It was reported a few days ago that a project for dementia patients has been aborted after it failed in its attempt to secure government funding for its clients. The project which envisioned a different model for dementia care by providing single or twin rooms with en-suite toilets was markedly different from the more common model of care for dementia patients here, which adopts a hospital-ward layout of six to eight beds per ward.
The Ministry of Health (MOH) refused to provide ongoing subsidies for the project because it felt that the project will be hard to scale or to be financially sustainable if applied to the rest of the aged care sector.
An Associate Professor in Saw Swee Hock School of Public Health of the National University of Singapore, Gerald Koh, and a Senior Consultant Geriatrician in a public hospital, Philip Yap, have jointly-written an opinion piece for The Straits Times, criticising the regimented model of care for dementia patients which is supported by MOH, and proposing that a patient-centered care should be adopted instead.
“Imagine waking up one day and, for the rest of your life, not knowing what the date or time of day is, and not recognising your closest relations or your own bedroom.
“Imagine that your bedroom has eight identical beds and you struggle to tell which is yours, and there are seven other strangers laying claim to the one bed you are convinced is yours.
“Welcome to the world of a person with dementia, living in a dormitory-like, long-term care facility – the nursing home”, the doctors begin their article to ask if lower patient-to-bed ratio residential facilities are medically justifiable or a luxury.
The doctors also cited evidence that “residents with dementia in nursing homes with individual rooms and more opportunities for personalisation of their living space exhibited less anxiety, irritability and aggression, and had better sleeping patterns”.
“Conducive living spaces may reduce the need for potentially harmful anti-psychotic medications and form part of what is considered appropriate care of residents with dementia,” the doctors argued.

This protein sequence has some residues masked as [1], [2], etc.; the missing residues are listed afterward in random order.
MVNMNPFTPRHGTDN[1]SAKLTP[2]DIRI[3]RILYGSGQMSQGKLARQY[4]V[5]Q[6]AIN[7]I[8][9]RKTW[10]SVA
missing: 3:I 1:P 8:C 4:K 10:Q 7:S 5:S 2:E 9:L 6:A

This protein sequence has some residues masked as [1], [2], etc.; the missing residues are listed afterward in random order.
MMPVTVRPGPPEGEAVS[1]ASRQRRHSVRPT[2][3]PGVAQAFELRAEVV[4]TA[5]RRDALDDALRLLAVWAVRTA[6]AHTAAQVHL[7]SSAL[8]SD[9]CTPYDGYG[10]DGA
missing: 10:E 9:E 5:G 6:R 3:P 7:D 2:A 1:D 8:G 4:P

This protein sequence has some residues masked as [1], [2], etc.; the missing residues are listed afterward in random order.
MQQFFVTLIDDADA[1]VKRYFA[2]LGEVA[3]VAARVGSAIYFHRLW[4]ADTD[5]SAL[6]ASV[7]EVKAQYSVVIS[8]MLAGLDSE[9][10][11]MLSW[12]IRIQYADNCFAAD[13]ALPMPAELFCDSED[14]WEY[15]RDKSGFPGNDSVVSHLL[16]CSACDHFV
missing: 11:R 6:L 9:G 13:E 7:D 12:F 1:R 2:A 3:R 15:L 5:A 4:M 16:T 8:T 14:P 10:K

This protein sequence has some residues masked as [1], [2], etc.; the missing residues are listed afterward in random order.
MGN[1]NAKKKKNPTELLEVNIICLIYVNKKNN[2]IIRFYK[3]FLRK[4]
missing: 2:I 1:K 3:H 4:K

The doctors suggested that general public here had to decide what kind of nursing or retirement homes would older Singaporeans admit themselves to, or place their loved-ones in.
Saying that the “current institutional model of nursing home care can threaten the autonomy and personhood of seniors”, the doctors asked, “how many Singaporeans will choose to stay in the nursing homes of today, where dormitory living and regimented routines are the norm?”
The doctors urged a re-think of the current regimented aged care model, to the type of care which centres on valuing a person’s experiences and making the person the focus of care delivery.
One of Singapore’s most prominent theatre practitioners and the founder and artistic director of W!LD RICE, Ivan Heng commented on the doctors’ op-ed by recounting his own experience with a dementia patient, his grandmother, and asked how we should treat our old people.
“I remember my poor grandmother suffering from dementia in her final days, drugged up to her eyeballs and strapped down to a bed in a room full of old folks.

“Whilst the doctors and nurses seemed to be trying their best, it was altogether regimented, humiliating and inhumane. How should we be treating our old folks? How do you imagine your final days?
“This is a powerful article and essential reading that concerns us all. It is an urgent conversation we need to be having now.
“And no, sending old people to JB is not an alternative.”
– Ivan Heng

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